Skip to main content

Belfast's Commercial Property Renaissance: Unveiling a New Chapter of Economic Synergy and Innovation

Published on 20 March 2024

Author: Jago Bret - Regional Managing Director for Avison Young, Belfast

Amidst a backdrop of political stability and economic innovation, Northern Ireland, with Belfast at its epicentre, is embarking on a transformation within its commercial property sector.  

The strategic reinstatement of the Northern Ireland Executive, coupled with the Windsor Framework agreement, represents a new dawn for Belfast and unique dual market access to both Great Britain and the European Union. As the Avison Young team attended MIPIM 2024, we were thrilled to host a panel event "Investing in the Dublin-Belfast Economic Corridor," chaired by Fergal Burke, MD of our Dublin office. This discussion focused on the profound economic synergy and collaborative potential between Belfast and Dublin, highlighting the current sense of regional cooperation and shared prosperity. 

Dual market access as a catalyst 

The renaissance of Belfast's commercial landscape over the last five to ten years has seen the city experience a remarkable trajectory of growth, fuelled by strategic investments such as the ambitious £1 billion Belfast Region City Deal and transformative projects like Belfast Grand Central and Weavers Cross. These initiatives are not only set to rejuvenate Belfast’s urban skyline, but are also representative of the city's bold aspirations for economic and infrastructural renewal. The Dublin-Belfast Economic Corridor is a key cornerstone of this revival, with its cross-jurisdictional collaboration able to combine the strengths of two key economic cities and open captivating possibilities for global trade and investment. 

One of the most compelling aspects of the corridor is its unique positioning, with a concentration of businesses thriving along a compact 100-mile stretch. This spatial dynamism is indicative of the growing interest brought by the advantages of dual market access. The shortly to be completed Belfast Grand Central Station, which will generate 20 million passenger journeys per year, will enhance connectivity between the two cities - not just facilitating commuter convenience - but also embedding Belfast more firmly within the regional and international economic fabric. 

Resurgence and transformation across the board  

Belfast is also witnessing the emergence of a vibrant city centre living scene, presenting a substantial opportunity against the backdrop of more mature markets in similarly sized UK cities. This nascent development is supported by collaborative efforts across the public, private, and third sectors. Waterfront developments are also driving transformative change - particularly around the Titanic Quarter/City Quays area of the city and River Lagan. These developments are not just about creating spaces, but are about placemaking, offering unique opportunities for investment and development. We view these waterfront projects as central to Belfast's regeneration strategy, harnessing the well-documented developmental potential of water as a catalyst for investment and progress.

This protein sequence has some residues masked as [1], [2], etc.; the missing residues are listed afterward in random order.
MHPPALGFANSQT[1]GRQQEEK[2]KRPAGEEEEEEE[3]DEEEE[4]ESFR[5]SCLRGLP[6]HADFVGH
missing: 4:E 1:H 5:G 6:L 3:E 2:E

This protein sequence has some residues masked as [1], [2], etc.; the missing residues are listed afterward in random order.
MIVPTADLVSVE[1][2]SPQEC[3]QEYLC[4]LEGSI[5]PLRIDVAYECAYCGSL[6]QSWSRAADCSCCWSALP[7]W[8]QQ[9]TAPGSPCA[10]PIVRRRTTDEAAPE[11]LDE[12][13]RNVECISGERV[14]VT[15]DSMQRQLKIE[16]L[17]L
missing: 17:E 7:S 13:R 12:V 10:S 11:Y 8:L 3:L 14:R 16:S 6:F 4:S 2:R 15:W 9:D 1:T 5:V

Investors also find themselves drawn by Northern Ireland’s enviable education system and the resultant pool of highly educated talent. The transformation of the city's student accommodation landscape, spearheaded by private sector investments, has played a pivotal role in this regard, with the relocation of Ulster University's campus, bringing with it around 18,000 students to the city centre enhancing footfall, the nighttime economy, and overall vibrancy of Belfast. This vibrancy is expected to attract more investments like the £150 million investment by Legal & General in the Lacuna Developments and Titanic Quarter's Loft Lines project.  

As well as significant residential property growth - Belfast's commercial property market, particularly its office space sector, stands at a pivotal crossroads. Whilst there has been a flight to quality, with demand continuing to come from burgeoning sectors such as FinTech, cybersecurity and RegTech in-line with other major UK cities office markets and where there is not a major oversupply, the pipeline of secondary ‘Grey’ space is increasing leading to the need to consider alternative uses and re-purposing for some of these assets. 

Somewhat unstoppable, Belfast's hospitality sector is also playing its part, with hotels and leisure establishments witnessing continued demand, with 2023 hotel occupancy in Belfast increasing by 5% to 78% overall - reflecting the city's ascending trajectory as a premier tourist destination. This growth is bolstered by Belfast’s vibrant and bustling city centre with its excellent bars, restaurants and music scene, as well as for the golf courses and increased cruise activity, marking a compelling opportunity for the hospitality sector to continue to invest.  

On course for shared prosperity  

As Belfast strides forward in this era of transformation, the evolving relationship between Belfast and Dublin shows that these two markets that once operated very individually, through shared growth aspirations, are bringing together two powerful, yet unique markets to benefit the whole economy. The insights and conversations sparked at MIPIM 2024, especially through the panel discussion on the Dublin-Belfast Economic Corridor, show a path of successful collaboration going forward. It would appear that the rising tide is lifting all boats, with a sense of partnership that promises to elevate the economic fortunes of these two iconic cities.